Firefighters Say Policy Change Is Keeping Units Out of Action

The Houston Fire Department has changed its policy on responding to calls, and there have been some gripes that the result is units are kept out of action too long.

In the past, ambulances and a fire truck would be sent out on a distress call; if it became clear the ambulance crew could handle it, the fire truck would return to its station.

Since August 1, only a fire truck is dispatched. Crews then determine whether the situation needs one of the city's 50 Basic Life Support ambulances or one of the 27 Advanced Life Support units that can handle more serious incidents.

The trouble, to some, is that the fire truck must wait on the scene until the ambulance arrives.

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"It takes those units out of service a lot longer than they had [been] before," HFD assistant fire chief Rick Flanagan tells Hair Balls.

He says the department is tracking the timing, and at the end of the month they will see if the policy needs tweaking.

There has been grumbling from firefighters at being idled while waiting for an ambulance.

"There's probably some frustration from the change of the way we did business before," Flanagan admits. "But we are looking at the statistical data."

He says he doesn't have stats available on how long firefighters have been waiting at ambulance scenes.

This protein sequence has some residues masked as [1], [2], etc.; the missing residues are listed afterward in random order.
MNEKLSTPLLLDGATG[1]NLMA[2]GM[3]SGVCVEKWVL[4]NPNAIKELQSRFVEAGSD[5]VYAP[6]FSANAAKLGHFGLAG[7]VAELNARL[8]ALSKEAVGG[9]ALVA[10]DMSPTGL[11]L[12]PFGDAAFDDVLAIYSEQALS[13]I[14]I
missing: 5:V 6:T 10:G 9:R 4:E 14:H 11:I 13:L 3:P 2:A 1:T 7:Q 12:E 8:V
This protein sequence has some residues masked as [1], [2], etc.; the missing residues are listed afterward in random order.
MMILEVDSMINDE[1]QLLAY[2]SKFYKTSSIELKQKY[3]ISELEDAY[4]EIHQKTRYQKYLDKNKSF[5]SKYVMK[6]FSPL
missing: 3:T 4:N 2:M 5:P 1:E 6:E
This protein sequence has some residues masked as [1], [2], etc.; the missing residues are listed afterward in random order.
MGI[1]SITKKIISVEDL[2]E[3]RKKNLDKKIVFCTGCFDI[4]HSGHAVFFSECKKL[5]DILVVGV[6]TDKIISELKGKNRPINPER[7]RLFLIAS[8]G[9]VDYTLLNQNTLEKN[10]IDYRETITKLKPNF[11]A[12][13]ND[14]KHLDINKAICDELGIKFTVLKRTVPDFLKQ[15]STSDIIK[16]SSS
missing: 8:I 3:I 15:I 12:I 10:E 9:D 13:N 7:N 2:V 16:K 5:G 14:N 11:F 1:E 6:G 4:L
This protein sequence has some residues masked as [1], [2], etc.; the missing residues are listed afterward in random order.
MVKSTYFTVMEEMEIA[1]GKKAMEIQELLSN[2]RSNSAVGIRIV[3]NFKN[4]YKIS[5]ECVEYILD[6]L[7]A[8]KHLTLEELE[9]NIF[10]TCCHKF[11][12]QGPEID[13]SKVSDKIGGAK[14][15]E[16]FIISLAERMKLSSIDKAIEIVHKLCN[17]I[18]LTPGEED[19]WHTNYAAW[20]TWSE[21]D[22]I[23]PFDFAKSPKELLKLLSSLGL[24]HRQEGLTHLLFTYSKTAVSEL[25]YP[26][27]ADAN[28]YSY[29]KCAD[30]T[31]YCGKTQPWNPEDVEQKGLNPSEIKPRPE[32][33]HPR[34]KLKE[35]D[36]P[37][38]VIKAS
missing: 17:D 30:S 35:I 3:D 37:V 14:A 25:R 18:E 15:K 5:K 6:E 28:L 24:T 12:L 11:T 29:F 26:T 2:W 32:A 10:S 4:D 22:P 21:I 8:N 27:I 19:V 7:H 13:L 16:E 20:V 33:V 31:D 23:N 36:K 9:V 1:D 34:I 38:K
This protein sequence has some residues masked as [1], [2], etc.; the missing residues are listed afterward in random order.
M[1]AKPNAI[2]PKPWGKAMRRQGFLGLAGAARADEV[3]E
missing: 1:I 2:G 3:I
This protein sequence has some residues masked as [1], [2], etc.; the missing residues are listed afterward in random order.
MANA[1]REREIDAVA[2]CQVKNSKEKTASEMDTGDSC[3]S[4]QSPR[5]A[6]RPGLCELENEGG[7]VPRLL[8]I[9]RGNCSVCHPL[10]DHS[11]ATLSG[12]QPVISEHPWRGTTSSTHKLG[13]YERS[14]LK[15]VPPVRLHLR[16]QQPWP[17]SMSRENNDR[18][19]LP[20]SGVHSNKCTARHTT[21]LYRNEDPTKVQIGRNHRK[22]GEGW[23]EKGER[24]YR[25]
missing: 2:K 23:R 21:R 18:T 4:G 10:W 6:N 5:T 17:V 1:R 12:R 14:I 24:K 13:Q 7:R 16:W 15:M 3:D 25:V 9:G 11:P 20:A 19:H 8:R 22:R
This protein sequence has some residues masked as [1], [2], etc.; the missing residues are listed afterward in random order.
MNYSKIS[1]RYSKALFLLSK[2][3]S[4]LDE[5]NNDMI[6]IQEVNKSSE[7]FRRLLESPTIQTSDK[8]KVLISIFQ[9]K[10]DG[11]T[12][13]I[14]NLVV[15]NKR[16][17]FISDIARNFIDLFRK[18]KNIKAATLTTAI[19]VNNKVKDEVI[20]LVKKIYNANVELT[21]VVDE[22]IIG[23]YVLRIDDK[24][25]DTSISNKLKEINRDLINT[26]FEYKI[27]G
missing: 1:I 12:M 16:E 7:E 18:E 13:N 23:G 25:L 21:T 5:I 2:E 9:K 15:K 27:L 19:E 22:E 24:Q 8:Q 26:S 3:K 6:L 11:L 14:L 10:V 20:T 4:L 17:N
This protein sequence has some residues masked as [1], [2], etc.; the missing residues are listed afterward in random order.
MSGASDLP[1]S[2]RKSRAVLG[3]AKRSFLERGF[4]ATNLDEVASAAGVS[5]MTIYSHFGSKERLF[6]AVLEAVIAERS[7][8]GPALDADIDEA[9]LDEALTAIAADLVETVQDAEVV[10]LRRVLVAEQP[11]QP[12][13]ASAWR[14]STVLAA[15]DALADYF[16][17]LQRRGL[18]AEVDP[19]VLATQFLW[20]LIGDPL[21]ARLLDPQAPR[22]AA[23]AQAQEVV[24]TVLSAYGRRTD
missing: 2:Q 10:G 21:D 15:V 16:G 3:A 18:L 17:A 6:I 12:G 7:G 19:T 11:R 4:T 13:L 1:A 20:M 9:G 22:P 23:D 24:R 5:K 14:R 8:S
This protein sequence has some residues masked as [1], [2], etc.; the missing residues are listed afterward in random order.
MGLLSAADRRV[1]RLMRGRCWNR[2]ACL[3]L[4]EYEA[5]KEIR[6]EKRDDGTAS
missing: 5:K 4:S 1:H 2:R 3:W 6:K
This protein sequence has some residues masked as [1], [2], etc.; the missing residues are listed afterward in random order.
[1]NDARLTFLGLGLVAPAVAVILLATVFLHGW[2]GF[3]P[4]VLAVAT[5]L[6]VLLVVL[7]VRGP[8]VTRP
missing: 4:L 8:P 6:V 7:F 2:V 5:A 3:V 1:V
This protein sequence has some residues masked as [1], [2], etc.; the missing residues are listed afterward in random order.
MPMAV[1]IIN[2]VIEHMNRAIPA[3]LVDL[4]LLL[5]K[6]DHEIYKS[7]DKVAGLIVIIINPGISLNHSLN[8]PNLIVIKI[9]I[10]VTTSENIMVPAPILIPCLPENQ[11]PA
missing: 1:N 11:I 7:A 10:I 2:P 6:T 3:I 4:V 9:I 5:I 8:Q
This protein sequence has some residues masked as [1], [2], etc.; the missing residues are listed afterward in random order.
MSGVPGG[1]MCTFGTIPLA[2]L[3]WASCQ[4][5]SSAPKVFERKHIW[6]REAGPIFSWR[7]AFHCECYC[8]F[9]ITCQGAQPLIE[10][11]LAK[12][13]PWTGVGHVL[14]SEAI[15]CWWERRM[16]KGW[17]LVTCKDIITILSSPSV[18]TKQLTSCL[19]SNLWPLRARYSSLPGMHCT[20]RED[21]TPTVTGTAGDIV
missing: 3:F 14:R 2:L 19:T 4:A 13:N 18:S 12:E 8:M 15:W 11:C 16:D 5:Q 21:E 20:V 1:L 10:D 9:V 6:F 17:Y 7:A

But, he says, "I'm getting intel from units saying, "We're spending a lot of time,' and I can understand it because beforehand it was if they got there and an ambulance came...they would say, 'Look, we got it or we don't really need your help so you can go back to the station.' Now what happens is they become a part of that puzzle and now they're on the scene and they're waiting for that first unit to come."

Flanagan says the new plan is designed to make more efficient use of the ambulances and fire trucks. "What we are trying to do is better utilize..the entire scope of resources that we have."

It's called the "All Hazards" policy, and according to a city document:

All Hazards utilizes the closest apparatus, even if it is not an ambulance, as all ladder and engine companies are staffed with four firefighters trained to provide care for any immediate life-threatening issues.

When units are out of service, their calls are covered by another station, just as they would be if they were fighting a fire instead of waiting for an ambulance.

Flanagan says HFD is in "a learning process" about the new policy.

"We have looked at the concept to say this is a plan that is probably going to better serve us, but there is a lot of things that we've got to get" in terms of information on how it's working, he says.

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